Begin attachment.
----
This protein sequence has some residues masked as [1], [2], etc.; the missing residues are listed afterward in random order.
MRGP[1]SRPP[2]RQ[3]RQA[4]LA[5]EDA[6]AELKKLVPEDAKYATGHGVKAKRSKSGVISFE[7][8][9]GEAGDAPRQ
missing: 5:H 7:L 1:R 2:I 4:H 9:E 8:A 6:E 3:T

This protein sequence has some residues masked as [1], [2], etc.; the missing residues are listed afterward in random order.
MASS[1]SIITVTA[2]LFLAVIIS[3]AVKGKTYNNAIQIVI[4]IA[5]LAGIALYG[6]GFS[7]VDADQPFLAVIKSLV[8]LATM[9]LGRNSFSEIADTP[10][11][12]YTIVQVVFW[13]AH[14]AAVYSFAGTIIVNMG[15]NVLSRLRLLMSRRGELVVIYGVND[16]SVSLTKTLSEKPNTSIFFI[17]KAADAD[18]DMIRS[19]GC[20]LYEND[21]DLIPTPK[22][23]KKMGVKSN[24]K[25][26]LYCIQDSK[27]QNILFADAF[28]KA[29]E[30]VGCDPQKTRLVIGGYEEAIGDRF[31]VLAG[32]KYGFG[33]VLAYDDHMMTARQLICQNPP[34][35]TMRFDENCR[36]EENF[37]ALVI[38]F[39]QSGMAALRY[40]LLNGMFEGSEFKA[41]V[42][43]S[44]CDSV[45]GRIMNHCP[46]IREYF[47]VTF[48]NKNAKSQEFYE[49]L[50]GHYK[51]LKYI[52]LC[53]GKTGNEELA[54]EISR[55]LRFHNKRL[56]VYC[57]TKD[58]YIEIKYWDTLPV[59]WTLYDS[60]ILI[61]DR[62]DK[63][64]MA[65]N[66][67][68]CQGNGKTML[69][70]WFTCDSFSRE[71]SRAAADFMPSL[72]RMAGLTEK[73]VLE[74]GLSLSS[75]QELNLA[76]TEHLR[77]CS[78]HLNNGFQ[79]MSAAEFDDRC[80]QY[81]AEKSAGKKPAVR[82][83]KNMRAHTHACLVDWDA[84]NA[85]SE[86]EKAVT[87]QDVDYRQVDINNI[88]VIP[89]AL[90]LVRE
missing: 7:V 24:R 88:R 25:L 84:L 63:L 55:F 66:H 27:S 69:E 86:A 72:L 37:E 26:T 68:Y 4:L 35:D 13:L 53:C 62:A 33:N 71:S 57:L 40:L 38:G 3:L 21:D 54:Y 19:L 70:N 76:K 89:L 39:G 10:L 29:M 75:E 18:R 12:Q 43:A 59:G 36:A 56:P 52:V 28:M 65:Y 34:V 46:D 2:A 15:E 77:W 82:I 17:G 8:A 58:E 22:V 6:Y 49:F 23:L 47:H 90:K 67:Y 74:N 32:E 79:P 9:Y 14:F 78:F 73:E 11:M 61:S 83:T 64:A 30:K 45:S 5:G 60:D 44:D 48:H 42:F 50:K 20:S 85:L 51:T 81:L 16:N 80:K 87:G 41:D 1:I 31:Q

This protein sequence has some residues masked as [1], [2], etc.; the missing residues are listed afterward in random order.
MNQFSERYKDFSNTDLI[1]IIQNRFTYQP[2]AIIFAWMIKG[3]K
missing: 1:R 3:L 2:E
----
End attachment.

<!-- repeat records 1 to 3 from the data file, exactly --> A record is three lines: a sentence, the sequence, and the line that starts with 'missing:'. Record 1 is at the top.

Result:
This protein sequence has some residues masked as [1], [2], etc.; the missing residues are listed afterward in random order.
MRGP[1]SRPP[2]RQ[3]RQA[4]LA[5]EDA[6]AELKKLVPEDAKYATGHGVKAKRSKSGVISFE[7][8][9]GEAGDAPRQ
missing: 5:H 7:L 1:R 2:I 4:H 9:E 8:A 6:E 3:T

This protein sequence has some residues masked as [1], [2], etc.; the missing residues are listed afterward in random order.
MASS[1]SIITVTA[2]LFLAVIIS[3]AVKGKTYNNAIQIVI[4]IA[5]LAGIALYG[6]GFS[7]VDADQPFLAVIKSLV[8]LATM[9]LGRNSFSEIADTP[10][11][12]YTIVQVVFW[13]AH[14]AAVYSFAGTIIVNMG[15]NVLSRLRLLMSRRGELVVIYGVND[16]SVSLTKTLSEKPNTSIFFI[17]KAADAD[18]DMIRS[19]GC[20]LYEND[21]DLIPTPK[22][23]KKMGVKSN[24]K[25][26]LYCIQDSK[27]QNILFADAF[28]KA[29]E[30]VGCDPQKTRLVIGGYEEAIGDRF[31]VLAG[32]KYGFG[33]VLAYDDHMMTARQLICQNPP[34][35]TMRFDENCR[36]EENF[37]ALVI[38]F[39]QSGMAALRY[40]LLNGMFEGSEFKA[41]V[42][43]S[44]CDSV[45]GRIMNHCP[46]IREYF[47]VTF[48]NKNAKSQEFYE[49]L[50]GHYK[51]LKYI[52]LC[53]GKTGNEELA[54]EISR[55]LRFHNKRL[56]VYC[57]TKD[58]YIEIKYWDTLPV[59]WTLYDS[60]ILI[61]DR[62]DK[63][64]MA[65]N[66][67][68]CQGNGKTML[69][70]WFTCDSFSRE[71]SRAAADFMPSL[72]RMAGLTEK[73]VLE[74]GLSLSS[75]QELNLA[76]TEHLR[77]CS[78]HLNNGFQ[79]MSAAEFDDRC[80]QY[81]AEKSAGKKPAVR[82][83]KNMRAHTHACLVDWDA[84]NA[85]SE[86]EKAVT[87]QDVDYRQVDINNI[88]VIP[89]AL[90]LVRE
missing: 7:V 24:R 88:R 25:L 84:L 63:L 55:F 66:H 27:S 69:E 86:A 72:L 37:E 26:T 68:Y 4:L 35:D 13:L 53:C 62:A 33:N 71:S 57:L 40:L 38:G 3:L 21:D 54:Y 19:L 70:N 76:K 89:L 39:G 10:L 29:M 75:E 18:R 12:Q 43:A 59:G 36:A 56:P 52:V 28:M 65:Y 34:V 46:D 2:A 15:E 77:W 82:I 17:G 8:A 58:E 22:V 6:Y 49:F 23:L 47:H 90:K 67:Y 74:N 32:E 79:P 9:Y 14:F 78:F 73:E 11:M 61:S 83:T 64:A 30:K 45:S 5:G 60:D 44:D 48:H 42:F 50:K 20:S 85:L 51:T 81:L 16:N 80:K 87:G 41:D 1:I 31:Q

This protein sequence has some residues masked as [1], [2], etc.; the missing residues are listed afterward in random order.
MNQFSERYKDFSNTDLI[1]IIQNRFTYQP[2]AIIFAWMIKG[3]K
missing: 1:R 3:L 2:E